Building a greenhouse for a nonprofit farm in Hawaii brought construction and engineering to life for Virginia Tech student Annie Skorulski.
“It really just helped on a smaller scale to show me what I was learning in class and how it can really happen in the real world,” said Skorulski, who is majoring in construction and engineering management.
Likewise, Andrew Fuller, a professional technical writing major, helped with proposal support while interning at a company called General Dynamics.
“In terms of my full-time career path, it definitely helped shape that,” he said.
Skorulski and Fuller are examples of students who found ways to explore their academic majors outside of the classroom, activities otherwise known as experiential learning. Their stories appear in a video to promote the first XL-Student Experiential Learning Conference for undergraduate students at Virginia Tech.
The conference, hosted by the Office of Undergraduate Academic Affairs, will be held on April 13 in the Moss Arts Center and Squires Student Center.
During the day-long event, students will present posters showcasing their internships, study abroad trips, research, service projects, and more. Some also will speak for panel discussions on various topics, such as the logistics of studying abroad.
“The conference is a showcase of transformative experiential learning already happening across campus,” said Jill Sible, who is associate vice provost for undergraduate education at Virginia Tech.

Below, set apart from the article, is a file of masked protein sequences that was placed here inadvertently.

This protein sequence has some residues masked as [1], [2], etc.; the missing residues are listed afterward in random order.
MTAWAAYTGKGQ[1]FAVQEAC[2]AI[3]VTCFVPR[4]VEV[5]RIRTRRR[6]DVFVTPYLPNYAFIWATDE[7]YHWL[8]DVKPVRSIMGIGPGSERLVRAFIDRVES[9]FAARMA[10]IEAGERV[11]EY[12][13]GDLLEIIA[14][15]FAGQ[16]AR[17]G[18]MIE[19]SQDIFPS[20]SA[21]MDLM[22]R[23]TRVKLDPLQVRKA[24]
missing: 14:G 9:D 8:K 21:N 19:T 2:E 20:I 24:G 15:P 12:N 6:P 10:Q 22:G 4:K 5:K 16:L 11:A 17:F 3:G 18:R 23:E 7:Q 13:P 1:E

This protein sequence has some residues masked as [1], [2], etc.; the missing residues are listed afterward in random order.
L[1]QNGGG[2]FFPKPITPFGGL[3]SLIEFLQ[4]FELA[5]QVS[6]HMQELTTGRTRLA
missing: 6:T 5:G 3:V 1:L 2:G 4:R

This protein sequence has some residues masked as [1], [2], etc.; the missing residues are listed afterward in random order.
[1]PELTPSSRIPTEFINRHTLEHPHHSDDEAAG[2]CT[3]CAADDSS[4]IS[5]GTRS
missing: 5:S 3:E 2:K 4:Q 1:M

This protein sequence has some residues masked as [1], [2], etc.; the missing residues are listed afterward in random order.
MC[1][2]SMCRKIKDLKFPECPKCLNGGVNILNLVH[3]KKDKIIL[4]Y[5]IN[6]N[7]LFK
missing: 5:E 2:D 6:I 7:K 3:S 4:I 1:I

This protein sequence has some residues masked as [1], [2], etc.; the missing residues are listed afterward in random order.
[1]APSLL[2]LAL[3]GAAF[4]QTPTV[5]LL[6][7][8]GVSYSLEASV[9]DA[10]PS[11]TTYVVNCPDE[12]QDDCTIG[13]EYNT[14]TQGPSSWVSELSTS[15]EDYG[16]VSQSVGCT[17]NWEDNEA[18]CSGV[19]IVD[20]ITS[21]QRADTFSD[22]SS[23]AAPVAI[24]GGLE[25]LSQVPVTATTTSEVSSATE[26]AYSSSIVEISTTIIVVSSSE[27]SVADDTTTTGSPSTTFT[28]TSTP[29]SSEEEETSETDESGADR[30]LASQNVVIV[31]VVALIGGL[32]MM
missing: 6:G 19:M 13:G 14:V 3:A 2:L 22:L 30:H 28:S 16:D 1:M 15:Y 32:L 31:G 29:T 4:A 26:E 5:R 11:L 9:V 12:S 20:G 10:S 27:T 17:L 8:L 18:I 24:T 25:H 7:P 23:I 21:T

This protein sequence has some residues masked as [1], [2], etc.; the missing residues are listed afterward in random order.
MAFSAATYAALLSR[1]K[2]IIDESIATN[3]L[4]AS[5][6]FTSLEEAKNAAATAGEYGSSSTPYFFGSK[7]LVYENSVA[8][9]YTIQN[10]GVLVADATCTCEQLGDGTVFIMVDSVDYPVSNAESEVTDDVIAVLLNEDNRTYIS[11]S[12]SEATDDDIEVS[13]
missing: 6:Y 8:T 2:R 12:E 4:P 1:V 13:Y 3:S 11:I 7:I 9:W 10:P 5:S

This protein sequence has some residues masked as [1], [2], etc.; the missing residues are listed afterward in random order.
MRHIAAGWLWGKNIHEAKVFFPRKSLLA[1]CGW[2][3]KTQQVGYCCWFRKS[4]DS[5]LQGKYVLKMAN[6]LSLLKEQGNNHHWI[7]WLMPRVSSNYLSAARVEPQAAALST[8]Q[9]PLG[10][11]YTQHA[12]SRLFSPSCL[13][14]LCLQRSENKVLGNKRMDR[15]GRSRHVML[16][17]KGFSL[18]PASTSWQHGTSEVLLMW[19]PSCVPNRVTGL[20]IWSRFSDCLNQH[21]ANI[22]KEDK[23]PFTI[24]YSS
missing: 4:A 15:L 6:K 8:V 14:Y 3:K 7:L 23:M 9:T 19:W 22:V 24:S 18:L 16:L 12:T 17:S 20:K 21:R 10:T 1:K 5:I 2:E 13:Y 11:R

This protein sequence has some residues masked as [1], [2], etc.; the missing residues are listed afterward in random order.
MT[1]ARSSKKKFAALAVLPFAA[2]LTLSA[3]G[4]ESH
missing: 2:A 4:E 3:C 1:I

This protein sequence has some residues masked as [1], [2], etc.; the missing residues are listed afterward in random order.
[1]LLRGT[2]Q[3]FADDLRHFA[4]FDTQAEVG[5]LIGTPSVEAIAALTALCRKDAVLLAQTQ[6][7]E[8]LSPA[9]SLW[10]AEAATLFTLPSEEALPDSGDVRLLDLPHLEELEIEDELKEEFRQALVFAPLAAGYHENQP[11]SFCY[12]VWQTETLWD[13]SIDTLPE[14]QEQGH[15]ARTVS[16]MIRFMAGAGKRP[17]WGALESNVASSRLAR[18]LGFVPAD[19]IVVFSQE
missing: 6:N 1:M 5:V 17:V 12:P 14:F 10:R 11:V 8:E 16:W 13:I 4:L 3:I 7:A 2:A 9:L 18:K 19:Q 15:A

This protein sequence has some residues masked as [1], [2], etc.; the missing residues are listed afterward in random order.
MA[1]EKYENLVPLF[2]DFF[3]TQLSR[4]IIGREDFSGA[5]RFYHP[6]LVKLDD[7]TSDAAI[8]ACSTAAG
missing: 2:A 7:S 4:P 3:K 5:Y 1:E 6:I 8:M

Alley and Jack Dufour, Virginia Tech alumni and founders of Taaluma Totes, are the conference’s keynote speakers. Five years ago, they created a company that sells tote bags made of fabric from different parts of the world. About 20 percent of the proceeds from each tote sale goes back to the country where the fabric originated as a microloan.
The conference will highlight ways that individual Virginia Tech students have been transformed by real-world learning, outside of the traditional classroom, that relates with their majors. It’s also meant to encourage other Hokies to take advantage of a wide variety of hands-on education programs offered by the university and to share information about how to get involved.
The conference, which coincides with Virginia Tech’s Spring Family Weekend (April 13-15), also is an event where families can learn more about what the university offers for students.
“Overall, we want there to be a better understanding of what experiential learning is and how students can participate in high-impact experiences,” said James Harder, who is co-chair of the conference committee and project research specialist for undergraduate studies at Virginia Tech. “We want students to see experiential learning as a way to enhance their conceptual understandings and apply knowledge.”
Four Virginia Tech students who became University Innovation Fellows last year are helping with the conference as part of their own efforts to promote experiential learning. In the fall, they proposed creating a virtual and physical campus hub for all students to learn more about the real-world learning programs offered by Virginia Tech. Stanford University’s Hasso Plattner Institute of Design runs this fellows program, which advocates for college students to devise innovation, entrepreneurship, and design projects at their institutions.
All students must apply to be a presenter at the experiential learning conference. The application deadline is March 18. Learn more here.
Written by Jenny Kincaid Boone